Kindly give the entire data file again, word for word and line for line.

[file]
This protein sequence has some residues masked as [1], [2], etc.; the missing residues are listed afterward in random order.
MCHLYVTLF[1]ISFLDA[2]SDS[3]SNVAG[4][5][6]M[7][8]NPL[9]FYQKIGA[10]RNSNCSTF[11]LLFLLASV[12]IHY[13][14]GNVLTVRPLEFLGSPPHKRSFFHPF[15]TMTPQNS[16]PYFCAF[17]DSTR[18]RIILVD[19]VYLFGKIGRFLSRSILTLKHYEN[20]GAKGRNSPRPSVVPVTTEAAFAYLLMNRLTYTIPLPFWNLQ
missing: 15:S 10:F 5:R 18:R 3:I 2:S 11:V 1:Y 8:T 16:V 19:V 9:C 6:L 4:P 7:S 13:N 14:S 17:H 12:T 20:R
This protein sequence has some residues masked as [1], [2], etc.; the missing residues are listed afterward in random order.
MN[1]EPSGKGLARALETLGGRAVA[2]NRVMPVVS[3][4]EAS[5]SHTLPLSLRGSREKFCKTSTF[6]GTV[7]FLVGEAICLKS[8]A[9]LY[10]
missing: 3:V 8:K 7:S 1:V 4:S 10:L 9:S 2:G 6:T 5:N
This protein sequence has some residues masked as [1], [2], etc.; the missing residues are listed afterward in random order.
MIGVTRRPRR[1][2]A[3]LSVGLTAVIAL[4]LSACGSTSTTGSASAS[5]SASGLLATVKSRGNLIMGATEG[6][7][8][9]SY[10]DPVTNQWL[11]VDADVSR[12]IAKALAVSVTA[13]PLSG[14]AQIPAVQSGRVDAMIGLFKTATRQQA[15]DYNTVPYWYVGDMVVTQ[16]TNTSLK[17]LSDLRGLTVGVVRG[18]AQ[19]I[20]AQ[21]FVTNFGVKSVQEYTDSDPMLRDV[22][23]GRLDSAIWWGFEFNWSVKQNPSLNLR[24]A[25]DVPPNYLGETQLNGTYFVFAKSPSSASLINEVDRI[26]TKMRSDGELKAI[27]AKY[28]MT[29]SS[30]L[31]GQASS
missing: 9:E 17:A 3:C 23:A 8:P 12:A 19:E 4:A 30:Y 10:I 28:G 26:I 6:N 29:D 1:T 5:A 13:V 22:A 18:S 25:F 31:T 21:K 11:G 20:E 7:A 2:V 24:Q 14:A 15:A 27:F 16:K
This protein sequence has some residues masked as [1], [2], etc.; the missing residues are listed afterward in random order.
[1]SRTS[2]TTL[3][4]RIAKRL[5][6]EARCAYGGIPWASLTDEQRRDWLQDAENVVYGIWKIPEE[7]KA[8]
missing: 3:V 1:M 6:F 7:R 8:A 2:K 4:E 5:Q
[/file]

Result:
This protein sequence has some residues masked as [1], [2], etc.; the missing residues are listed afterward in random order.
MCHLYVTLF[1]ISFLDA[2]SDS[3]SNVAG[4][5][6]M[7][8]NPL[9]FYQKIGA[10]RNSNCSTF[11]LLFLLASV[12]IHY[13][14]GNVLTVRPLEFLGSPPHKRSFFHPF[15]TMTPQNS[16]PYFCAF[17]DSTR[18]RIILVD[19]VYLFGKIGRFLSRSILTLKHYEN[20]GAKGRNSPRPSVVPVTTEAAFAYLLMNRLTYTIPLPFWNLQ
missing: 15:S 10:F 5:R 18:R 3:I 2:S 11:V 1:Y 8:T 16:V 19:V 9:C 6:L 4:P 7:S 13:N 14:S 17:H 12:T 20:R
This protein sequence has some residues masked as [1], [2], etc.; the missing residues are listed afterward in random order.
MN[1]EPSGKGLARALETLGGRAVA[2]NRVMPVVS[3][4]EAS[5]SHTLPLSLRGSREKFCKTSTF[6]GTV[7]FLVGEAICLKS[8]A[9]LY[10]
missing: 3:V 8:K 7:S 1:V 4:S 10:L 9:S 2:G 6:T 5:N
This protein sequence has some residues masked as [1], [2], etc.; the missing residues are listed afterward in random order.
MIGVTRRPRR[1][2]A[3]LSVGLTAVIAL[4]LSACGSTSTTGSASAS[5]SASGLLATVKSRGNLIMGATEG[6][7][8][9]SY[10]DPVTNQWL[11]VDADVSR[12]IAKALAVSVTA[13]PLSG[14]AQIPAVQSGRVDAMIGLFKTATRQQA[15]DYNTVPYWYVGDMVVTQ[16]TNTSLK[17]LSDLRGLTVGVVRG[18]AQ[19]I[20]AQ[21]FVTNFGVKSVQEYTDSDPMLRDV[22][23]GRLDSAIWWGFEFNWSVKQNPSLNLR[24]A[25]DVPPNYLGETQLNGTYFVFAKSPSSASLINEVDRI[26]TKMRSDGELKAI[27]AKY[28]MT[29]SS[30]L[31]GQASS
missing: 9:E 17:A 3:C 23:A 8:P 12:A 19:E 4:A 30:Y 10:I 28:G 26:I 6:N 29:D 1:T 5:A 13:V 22:A 18:S 25:F 31:T 21:K 11:G 20:E 7:A 2:V 24:Q 14:A 15:A 27:F 16:K
This protein sequence has some residues masked as [1], [2], etc.; the missing residues are listed afterward in random order.
[1]SRTS[2]TTL[3][4]RIAKRL[5][6]EARCAYGGIPWASLTDEQRRDWLQDAENVVYGIWKIPEE[7]KA[8]
missing: 3:V 1:M 6:F 7:R 8:A 2:K 4:E 5:Q